Ceiling of the North Island

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13/01/08
Yeehaw! I did it! I reached the highest point in the North Island of New Zealand. Yup, Ralph and I achieved our goals yet again on another glorious day in Tongariro National Park. We managed to summit Mount Ruapehu, through the aid of both a car, and some chairlifts. Hows that you say? Well, the start point was 6km up the road, very much uphill, so we decided to hitch-hike up and back instead of biking. Also, rather than try to scale the entire vertical distance by foot, we took the park people’s advice and paid 20NZD for the chairlifts to take us up to 2000m, leaving us only an extra 700+m of vertical to climb. Our plan was to be on the first chair at 9am, and be back in Whakapapa Village around 1pm, and in National Park Village and the included spa by 3pm. Read on for a bit more of the day, and check out the map. Sadly, the GPS was paused at some point early in the climb, and I didn’t realize till much later, so a lot of the pictures are in the wrong place. Sorry, but that’s the best I can do for now.

Everything was pretty much on track for us, and we were on the road fairly early in the morning, so that we could try and catch a ride up the hill in time for the 9am chairlift ride. The first car passed us by, but the second one stopped and gave us a lift. We had our tickets and were first in line at 8:47am. We were on the first lift up, after having chatted briefly with a guide in the souvenir shop about the route to take and what to do on top. There were two chairlifts, and the end of the second one was at a cafe overlooking the whole valley. It was a nice place to stop, but not for us, we got right on with the task at hand.

We climbed, scrambled and slid our way up the vertical meters, crossing some water, going up snow, scree, and lots of volcanic rock. The path wasn’t always easy, but we didn’t expect it to be. We’d been told that with our current feats on the Northern Circuit that we should be able to get to the top in about an hour and 15 minutes. We took only slightly longer than that, mainly because we weren’t 100% certain of the route, and had no map. We just looked up, and tried to pick the best lines. Happily, we got to the top without incident, and the view was worth every effort. Oh yeah, we also got to stop at a porta john way up in the mountain. Not sure why it was there, but we used it just to say we did.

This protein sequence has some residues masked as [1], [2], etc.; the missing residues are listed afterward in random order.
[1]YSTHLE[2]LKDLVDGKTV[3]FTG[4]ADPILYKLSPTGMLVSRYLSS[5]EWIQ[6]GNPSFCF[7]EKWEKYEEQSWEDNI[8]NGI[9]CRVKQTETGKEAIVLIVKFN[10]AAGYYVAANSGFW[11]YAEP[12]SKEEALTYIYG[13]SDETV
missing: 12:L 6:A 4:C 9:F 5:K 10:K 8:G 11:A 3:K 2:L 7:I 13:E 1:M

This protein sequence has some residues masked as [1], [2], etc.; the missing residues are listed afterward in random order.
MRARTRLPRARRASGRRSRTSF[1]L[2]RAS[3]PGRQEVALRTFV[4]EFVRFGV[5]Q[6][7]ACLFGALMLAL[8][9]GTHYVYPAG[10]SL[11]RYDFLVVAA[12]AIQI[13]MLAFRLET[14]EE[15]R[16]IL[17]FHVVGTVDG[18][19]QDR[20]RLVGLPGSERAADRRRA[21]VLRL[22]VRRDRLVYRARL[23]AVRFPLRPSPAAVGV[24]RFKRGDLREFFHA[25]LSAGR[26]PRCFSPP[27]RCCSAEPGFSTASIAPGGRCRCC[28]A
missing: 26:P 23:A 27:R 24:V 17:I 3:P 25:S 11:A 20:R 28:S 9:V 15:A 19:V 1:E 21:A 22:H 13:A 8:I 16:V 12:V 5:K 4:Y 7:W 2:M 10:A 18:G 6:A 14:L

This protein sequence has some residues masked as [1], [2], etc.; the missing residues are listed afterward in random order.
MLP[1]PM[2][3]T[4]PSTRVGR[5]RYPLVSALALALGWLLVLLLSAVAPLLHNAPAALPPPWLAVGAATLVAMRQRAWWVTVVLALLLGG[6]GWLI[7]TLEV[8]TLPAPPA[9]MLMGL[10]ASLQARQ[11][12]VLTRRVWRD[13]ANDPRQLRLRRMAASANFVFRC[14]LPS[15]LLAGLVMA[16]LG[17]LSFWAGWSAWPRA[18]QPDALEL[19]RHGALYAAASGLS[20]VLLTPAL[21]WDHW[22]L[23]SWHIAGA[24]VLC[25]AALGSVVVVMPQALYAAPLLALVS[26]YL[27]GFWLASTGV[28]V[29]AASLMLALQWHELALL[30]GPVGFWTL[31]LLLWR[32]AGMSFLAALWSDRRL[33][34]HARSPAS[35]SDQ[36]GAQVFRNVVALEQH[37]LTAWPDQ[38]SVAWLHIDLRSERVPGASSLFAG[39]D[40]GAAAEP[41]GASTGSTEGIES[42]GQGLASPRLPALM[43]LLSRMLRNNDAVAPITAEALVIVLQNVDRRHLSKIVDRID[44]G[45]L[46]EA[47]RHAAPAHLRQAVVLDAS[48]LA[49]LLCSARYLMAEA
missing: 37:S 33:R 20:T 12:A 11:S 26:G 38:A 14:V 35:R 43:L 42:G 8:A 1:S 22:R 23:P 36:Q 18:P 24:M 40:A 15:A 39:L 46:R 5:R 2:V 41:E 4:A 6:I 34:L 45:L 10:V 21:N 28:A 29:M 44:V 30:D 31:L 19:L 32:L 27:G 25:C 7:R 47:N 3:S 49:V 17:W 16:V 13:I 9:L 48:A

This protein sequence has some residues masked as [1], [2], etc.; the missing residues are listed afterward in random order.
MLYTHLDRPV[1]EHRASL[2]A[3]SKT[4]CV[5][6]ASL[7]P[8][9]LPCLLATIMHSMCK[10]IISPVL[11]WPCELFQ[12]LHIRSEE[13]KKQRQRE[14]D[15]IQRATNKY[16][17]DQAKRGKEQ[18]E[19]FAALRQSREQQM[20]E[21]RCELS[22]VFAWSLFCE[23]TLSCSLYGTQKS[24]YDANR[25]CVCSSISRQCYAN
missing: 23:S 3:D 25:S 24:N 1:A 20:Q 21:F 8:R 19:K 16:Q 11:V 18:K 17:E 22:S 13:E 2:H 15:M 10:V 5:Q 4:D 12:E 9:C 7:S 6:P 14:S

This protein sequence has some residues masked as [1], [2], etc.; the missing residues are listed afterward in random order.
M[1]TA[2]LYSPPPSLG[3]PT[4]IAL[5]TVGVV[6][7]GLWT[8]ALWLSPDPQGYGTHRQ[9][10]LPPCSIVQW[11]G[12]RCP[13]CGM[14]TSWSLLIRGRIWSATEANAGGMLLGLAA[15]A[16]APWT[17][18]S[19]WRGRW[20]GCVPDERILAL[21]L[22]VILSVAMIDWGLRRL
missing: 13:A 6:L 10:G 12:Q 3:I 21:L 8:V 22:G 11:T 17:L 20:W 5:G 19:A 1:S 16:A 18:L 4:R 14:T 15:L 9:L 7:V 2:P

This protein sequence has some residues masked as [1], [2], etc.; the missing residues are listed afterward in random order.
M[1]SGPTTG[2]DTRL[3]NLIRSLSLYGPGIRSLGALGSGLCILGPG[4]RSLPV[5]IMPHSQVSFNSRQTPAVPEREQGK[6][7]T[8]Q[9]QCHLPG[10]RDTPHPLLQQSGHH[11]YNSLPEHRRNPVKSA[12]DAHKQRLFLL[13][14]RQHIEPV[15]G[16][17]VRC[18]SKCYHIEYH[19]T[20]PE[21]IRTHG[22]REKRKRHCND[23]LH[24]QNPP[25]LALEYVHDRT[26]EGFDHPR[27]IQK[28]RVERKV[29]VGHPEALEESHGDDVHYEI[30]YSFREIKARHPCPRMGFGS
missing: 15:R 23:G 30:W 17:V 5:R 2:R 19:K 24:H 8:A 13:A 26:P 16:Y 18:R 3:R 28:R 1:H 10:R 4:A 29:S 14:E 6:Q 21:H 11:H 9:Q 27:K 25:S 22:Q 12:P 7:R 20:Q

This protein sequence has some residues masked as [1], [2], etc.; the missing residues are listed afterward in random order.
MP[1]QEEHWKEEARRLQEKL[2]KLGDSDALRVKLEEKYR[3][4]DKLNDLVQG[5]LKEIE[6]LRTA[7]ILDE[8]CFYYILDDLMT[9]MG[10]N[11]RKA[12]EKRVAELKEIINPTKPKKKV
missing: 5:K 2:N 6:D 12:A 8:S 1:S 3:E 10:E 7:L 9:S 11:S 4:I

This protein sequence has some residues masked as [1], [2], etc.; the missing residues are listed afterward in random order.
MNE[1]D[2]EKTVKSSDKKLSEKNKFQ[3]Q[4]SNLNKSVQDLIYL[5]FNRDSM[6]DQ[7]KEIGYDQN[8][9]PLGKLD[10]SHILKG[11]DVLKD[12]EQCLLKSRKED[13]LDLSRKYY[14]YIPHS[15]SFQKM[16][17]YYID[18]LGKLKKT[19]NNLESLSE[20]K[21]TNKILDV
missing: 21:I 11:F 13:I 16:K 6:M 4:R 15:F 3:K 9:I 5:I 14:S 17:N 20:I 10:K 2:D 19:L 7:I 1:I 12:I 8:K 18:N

Once at the top, we spent quite a bit of time exploring the crater and surrounding features, including an emergency shelter. It was a bit eerie being up there, as they tell you all the time that the mountain can and does erupt at any time and with no warning. The last such erupiton was on Sept. 25th, 2007, at which time a guy sleeping in the Volcano monitoring hut was almost killed. He lost a leg and has had over 20 operations to date. We think we actually saw his discarded pant leg in the hut at one point. Very odd and unsettling. Nonetheless, the adventuring was a ton of fun, and we kept going around the crater trying to climb to ever higher peaks. The official altitude of Ruapehu is 2795, but we didn’t reach that peak, but we were at about 2750m. The top of Ruapehu is quite a large area, and has several different peaks.

After having our fill of the top of the North Island, taking pictures and having snacks, it was time to head down. The best way to do that? Well, slide down the scree as best as possible, then take the steep snow patches and slide it. This was a wild ride, and got us pretty soaked, but a hell of a way to get down. It took considerably less time! Once back at the cafe, we laid wet stuff out to dry and got sorted out again. From there, it was two more chairlifts down to the main parking lot. From there, we started walking back to Whakapapa Village with our thumbs out. We were passed by several cars before finally being picked up. We managed to get to the village only a little later than hoped. We had a quick lunch, then got our gear re-packed for the final 16km ride to National Park Village.

Luckily, that ride was mostly downhill, so we made good time, and were able to book our spa time for 4pm. Basically, it’s just a hot tub, but it was a heaven-send with our weary bodies after spending 4 days doing lots of hard hiking. We had a great meal up the road, and are now getting ready for tomorrow’s 70km or so trip down the road to a middle-of-nowhere place. I forget the name, but it’s about halfway between here and Wanganui, the next major stop on my journey. Alls still going well, and the bike felt okay after several days off. Now for a snack, and off to bed. Laundry is done, and I’m clean once again. What a life I live, eh? Talk to you all later.

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